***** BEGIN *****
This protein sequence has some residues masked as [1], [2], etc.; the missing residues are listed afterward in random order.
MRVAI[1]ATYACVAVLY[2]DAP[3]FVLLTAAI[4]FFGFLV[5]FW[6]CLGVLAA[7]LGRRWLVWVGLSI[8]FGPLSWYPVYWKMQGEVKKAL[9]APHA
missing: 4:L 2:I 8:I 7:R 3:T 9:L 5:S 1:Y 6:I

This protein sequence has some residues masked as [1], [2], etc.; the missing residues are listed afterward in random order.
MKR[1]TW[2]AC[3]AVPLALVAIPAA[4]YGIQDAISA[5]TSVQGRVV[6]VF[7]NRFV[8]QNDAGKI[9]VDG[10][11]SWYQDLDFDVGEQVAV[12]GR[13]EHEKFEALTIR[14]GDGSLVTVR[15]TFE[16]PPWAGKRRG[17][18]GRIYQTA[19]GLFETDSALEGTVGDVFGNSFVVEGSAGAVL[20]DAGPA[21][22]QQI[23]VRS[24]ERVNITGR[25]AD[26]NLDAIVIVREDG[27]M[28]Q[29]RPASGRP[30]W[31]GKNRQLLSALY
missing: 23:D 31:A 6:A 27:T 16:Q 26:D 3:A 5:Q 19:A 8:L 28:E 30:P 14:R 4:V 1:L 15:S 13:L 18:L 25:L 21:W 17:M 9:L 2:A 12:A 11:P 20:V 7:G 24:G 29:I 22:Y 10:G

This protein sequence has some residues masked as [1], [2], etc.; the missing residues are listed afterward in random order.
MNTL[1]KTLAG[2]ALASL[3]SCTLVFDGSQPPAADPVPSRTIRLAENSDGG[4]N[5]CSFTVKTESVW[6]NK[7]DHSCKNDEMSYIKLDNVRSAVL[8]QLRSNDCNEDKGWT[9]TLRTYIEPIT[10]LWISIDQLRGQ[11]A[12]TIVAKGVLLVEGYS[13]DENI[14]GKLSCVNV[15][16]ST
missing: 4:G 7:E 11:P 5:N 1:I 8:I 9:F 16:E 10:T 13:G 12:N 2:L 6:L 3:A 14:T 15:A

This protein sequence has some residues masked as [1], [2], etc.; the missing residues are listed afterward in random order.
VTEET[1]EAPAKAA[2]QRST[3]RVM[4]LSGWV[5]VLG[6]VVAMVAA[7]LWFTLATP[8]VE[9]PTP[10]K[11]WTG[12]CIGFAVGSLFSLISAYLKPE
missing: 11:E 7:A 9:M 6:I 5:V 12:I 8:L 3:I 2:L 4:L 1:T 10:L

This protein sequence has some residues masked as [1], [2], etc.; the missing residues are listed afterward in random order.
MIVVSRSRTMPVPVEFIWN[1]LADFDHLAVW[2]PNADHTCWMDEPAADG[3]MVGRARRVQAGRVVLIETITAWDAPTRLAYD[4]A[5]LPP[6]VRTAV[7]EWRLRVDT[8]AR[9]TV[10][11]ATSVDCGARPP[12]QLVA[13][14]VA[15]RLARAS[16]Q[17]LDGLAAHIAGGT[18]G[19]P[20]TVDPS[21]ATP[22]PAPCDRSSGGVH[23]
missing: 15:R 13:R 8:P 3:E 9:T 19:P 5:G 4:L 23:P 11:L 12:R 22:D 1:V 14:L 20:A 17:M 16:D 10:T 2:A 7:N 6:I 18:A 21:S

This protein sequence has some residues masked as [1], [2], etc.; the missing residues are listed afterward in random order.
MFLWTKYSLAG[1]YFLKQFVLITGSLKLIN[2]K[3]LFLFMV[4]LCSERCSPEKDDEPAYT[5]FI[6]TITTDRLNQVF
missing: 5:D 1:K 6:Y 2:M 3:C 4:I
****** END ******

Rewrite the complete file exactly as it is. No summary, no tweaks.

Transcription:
This protein sequence has some residues masked as [1], [2], etc.; the missing residues are listed afterward in random order.
MRVAI[1]ATYACVAVLY[2]DAP[3]FVLLTAAI[4]FFGFLV[5]FW[6]CLGVLAA[7]LGRRWLVWVGLSI[8]FGPLSWYPVYWKMQGEVKKAL[9]APHA
missing: 4:L 2:I 8:I 7:R 3:T 9:L 5:S 1:Y 6:I

This protein sequence has some residues masked as [1], [2], etc.; the missing residues are listed afterward in random order.
MKR[1]TW[2]AC[3]AVPLALVAIPAA[4]YGIQDAISA[5]TSVQGRVV[6]VF[7]NRFV[8]QNDAGKI[9]VDG[10][11]SWYQDLDFDVGEQVAV[12]GR[13]EHEKFEALTIR[14]GDGSLVTVR[15]TFE[16]PPWAGKRRG[17][18]GRIYQTA[19]GLFETDSALEGTVGDVFGNSFVVEGSAGAVL[20]DAGPA[21][22]QQI[23]VRS[24]ERVNITGR[25]AD[26]NLDAIVIVREDG[27]M[28]Q[29]RPASGRP[30]W[31]GKNRQLLSALY
missing: 23:D 31:A 6:A 27:T 16:Q 26:D 3:A 5:Q 19:A 8:L 28:E 30:P 14:R 4:V 1:L 15:S 13:L 18:L 25:L 21:W 17:M 9:L 2:A 12:A 11:P 20:V 7:G 24:G 29:I 22:Y 10:G

This protein sequence has some residues masked as [1], [2], etc.; the missing residues are listed afterward in random order.
MNTL[1]KTLAG[2]ALASL[3]SCTLVFDGSQPPAADPVPSRTIRLAENSDGG[4]N[5]CSFTVKTESVW[6]NK[7]DHSCKNDEMSYIKLDNVRSAVL[8]QLRSNDCNEDKGWT[9]TLRTYIEPIT[10]LWISIDQLRGQ[11]A[12]TIVAKGVLLVEGYS[13]DENI[14]GKLSCVNV[15][16]ST
missing: 4:G 7:E 11:P 5:N 1:I 8:I 9:F 16:E 10:T 13:G 12:N 2:L 6:L 3:A 14:T 15:A

This protein sequence has some residues masked as [1], [2], etc.; the missing residues are listed afterward in random order.
VTEET[1]EAPAKAA[2]QRST[3]RVM[4]LSGWV[5]VLG[6]VVAMVAA[7]LWFTLATP[8]VE[9]PTP[10]K[11]WTG[12]CIGFAVGSLFSLISAYLKPE
missing: 11:E 7:A 9:M 6:I 5:V 12:I 8:L 3:I 2:L 4:L 1:T 10:L

This protein sequence has some residues masked as [1], [2], etc.; the missing residues are listed afterward in random order.
MIVVSRSRTMPVPVEFIWN[1]LADFDHLAVW[2]PNADHTCWMDEPAADG[3]MVGRARRVQAGRVVLIETITAWDAPTRLAYD[4]A[5]LPP[6]VRTAV[7]EWRLRVDT[8]AR[9]TV[10][11]ATSVDCGARPP[12]QLVA[13][14]VA[15]RLARAS[16]Q[17]LDGLAAHIAGGT[18]G[19]P[20]TVDPS[21]ATP[22]PAPCDRSSGGVH[23]
missing: 15:R 13:R 8:P 3:E 9:T 19:P 5:G 4:L 23:P 11:L 12:R 22:D 1:V 14:L 20:A 17:M 16:D 10:T 2:A 7:N 6:I 18:A 21:S

This protein sequence has some residues masked as [1], [2], etc.; the missing residues are listed afterward in random order.
MFLWTKYSLAG[1]YFLKQFVLITGSLKLIN[2]K[3]LFLFMV[4]LCSERCSPEKDDEPAYT[5]FI[6]TITTDRLNQVF
missing: 5:D 1:K 6:Y 2:M 3:C 4:I